As for the issue of whether outsourcing is an issue, I'll admit that it's strange to not see more collaboration with Korean creative-types, especially since they've brought some interesting artistic ideas to the table with manhwa. At the same time, I don't think fans are helping the situation much. I can't think of the last time I heard of someone reading a manhwa, and I've subconsciously avoided it as well. Maybe we have been trained to believe that anything similar to manga that isn't right-to-left isn't "authentic" enough? Either way, the only major collaboration I can think of in recent years is Ragnarok: The Animation, and that was a loose adaptation of the online game's atmosphere, not the original manhwa's story.

Brad Rice: I understand where Sato is coming from with his argument that anime itself is becoming less Japanese. A majority of the work is being done by overseas studios, with the above-the-line talent (director, writer, seiyuu) being the main focus here in Japan. A situation like this creates a slipshod and incomplete product, because everyone isn't necessarily on the same page, and there isn't a communal environment that nurtures new talent.

We've seen complaints in the JANICA debates that there isn't any new blood coming into the animation industry, and this trend is really what's caused it. It's harder for people to get in on the ground level and join in this business. If companies started bringing back jobs to the Japanese animation industry, then I think we'd see a flourish of more creative and substantial works because of all the talent working together on these projects.

If you notice, we've been seeing some really stellar stuff come out of college students as of recent, haven't we? That's the same sort of creative environment that needs to exist in these studios, which I really think isn't there anymore.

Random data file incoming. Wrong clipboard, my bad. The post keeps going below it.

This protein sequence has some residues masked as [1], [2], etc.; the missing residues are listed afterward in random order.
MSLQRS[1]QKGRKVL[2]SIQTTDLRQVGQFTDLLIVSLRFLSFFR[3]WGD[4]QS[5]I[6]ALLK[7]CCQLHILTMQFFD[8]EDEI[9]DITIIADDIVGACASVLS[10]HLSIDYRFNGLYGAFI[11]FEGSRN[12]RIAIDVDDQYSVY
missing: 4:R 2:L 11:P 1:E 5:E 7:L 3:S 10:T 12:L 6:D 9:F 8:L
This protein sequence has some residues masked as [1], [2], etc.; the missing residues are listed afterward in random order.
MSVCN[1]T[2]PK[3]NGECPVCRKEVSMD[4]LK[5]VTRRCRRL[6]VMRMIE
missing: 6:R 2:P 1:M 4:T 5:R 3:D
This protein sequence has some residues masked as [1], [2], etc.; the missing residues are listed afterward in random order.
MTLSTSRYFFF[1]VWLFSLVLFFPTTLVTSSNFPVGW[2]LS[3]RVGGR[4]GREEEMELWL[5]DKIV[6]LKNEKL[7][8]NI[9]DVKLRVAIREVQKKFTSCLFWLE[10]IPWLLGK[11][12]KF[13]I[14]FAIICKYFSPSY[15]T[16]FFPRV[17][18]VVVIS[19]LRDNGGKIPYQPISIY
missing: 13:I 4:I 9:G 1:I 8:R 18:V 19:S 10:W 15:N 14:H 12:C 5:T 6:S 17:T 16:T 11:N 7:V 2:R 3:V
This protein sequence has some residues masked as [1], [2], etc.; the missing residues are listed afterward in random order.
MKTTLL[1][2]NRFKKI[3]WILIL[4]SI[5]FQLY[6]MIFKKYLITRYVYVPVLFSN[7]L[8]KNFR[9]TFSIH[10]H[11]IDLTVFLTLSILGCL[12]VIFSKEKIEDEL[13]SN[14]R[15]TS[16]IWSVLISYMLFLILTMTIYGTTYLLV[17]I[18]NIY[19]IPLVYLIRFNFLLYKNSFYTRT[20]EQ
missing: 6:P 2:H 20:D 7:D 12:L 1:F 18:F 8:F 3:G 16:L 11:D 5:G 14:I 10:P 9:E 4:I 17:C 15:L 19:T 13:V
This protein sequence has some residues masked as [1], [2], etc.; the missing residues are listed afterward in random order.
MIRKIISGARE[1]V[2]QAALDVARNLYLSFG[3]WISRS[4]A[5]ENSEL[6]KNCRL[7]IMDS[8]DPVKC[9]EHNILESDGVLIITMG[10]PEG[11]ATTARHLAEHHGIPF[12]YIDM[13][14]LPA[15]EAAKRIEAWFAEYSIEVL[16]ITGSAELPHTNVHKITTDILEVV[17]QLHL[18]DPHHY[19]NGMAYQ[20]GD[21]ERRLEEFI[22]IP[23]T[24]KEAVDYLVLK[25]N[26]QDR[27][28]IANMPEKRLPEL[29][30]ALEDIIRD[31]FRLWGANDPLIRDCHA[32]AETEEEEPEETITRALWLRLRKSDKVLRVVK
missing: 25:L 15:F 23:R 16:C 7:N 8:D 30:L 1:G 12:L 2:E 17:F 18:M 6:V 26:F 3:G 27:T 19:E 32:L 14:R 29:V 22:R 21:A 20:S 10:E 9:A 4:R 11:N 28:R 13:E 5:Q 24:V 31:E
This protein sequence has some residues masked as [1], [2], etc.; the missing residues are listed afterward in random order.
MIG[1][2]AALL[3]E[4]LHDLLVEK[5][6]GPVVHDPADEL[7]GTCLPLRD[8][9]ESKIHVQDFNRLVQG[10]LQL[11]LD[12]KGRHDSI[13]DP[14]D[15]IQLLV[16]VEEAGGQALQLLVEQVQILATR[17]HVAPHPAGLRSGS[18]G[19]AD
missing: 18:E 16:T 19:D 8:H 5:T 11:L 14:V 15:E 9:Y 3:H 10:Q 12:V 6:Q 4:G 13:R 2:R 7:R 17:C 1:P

Hey, haven't I heard this argument before? Something about "stop outsourcing jobs overseas..."

Josh: I have to wonder, what exactly does Sato mean when he claims that anime "will die out in a few decades"? Surely he can't mean that people will stop making animated works altogether?

And even if Japan were deliberately withholding assistance on the creative side of the production, foreign workers will (eventually) make use of their own homegrown talent, augmented by the skills they gain doing all that grunt stuff. Just look back a few decades to when Japan itself was the subject of scrutiny as an outsourcing haven for backend work that Americans and Europeans needed done.

To echo some of what Jeff said at the beginning, it seems like a generational shift of sorts. And if that's true, and anime is becoming less "Japanese" as the true, "globalized" roots of its production become more apparent and China and Korea rise to prominence, what does that mean for the foreign consumer? Will Japanator eventually need to grow "Koreator" and "Chinator" spinoffs?

Brad: To respond to your first point, Josh, I think Sato highlights the increasingly diminishing core that buys anime. It's at about 550,000 people, if I recall correctly, that will buy a title with force. So, if shows don't pander to that demographic, then they'll be a commercial flop. So, if that base continues to shrink (which it only naturally would), then anime as it is currently going could easily die out.

Really, there just needs to be a shock to the system that produces works that draw in all these other people who don't watch the moe stuff, or who didn't normally watch anime at all. Honestly, I don't see why they couldn't increase their core base by 10x if they tried.

[And that's just what we think! Tell us what you have to say in the comments! Is the doom-and-gloom warranted? -Josh]

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Josh Tolentino
Josh TolentinoManaging Editor   gamer profile

Josh is Japanator's Managing Editor, and contributes to Destructoid as well, as the network's premier apologist for both Harem Anime and Star Trek: Voyager For high school reasons, he's called "u... more + disclosures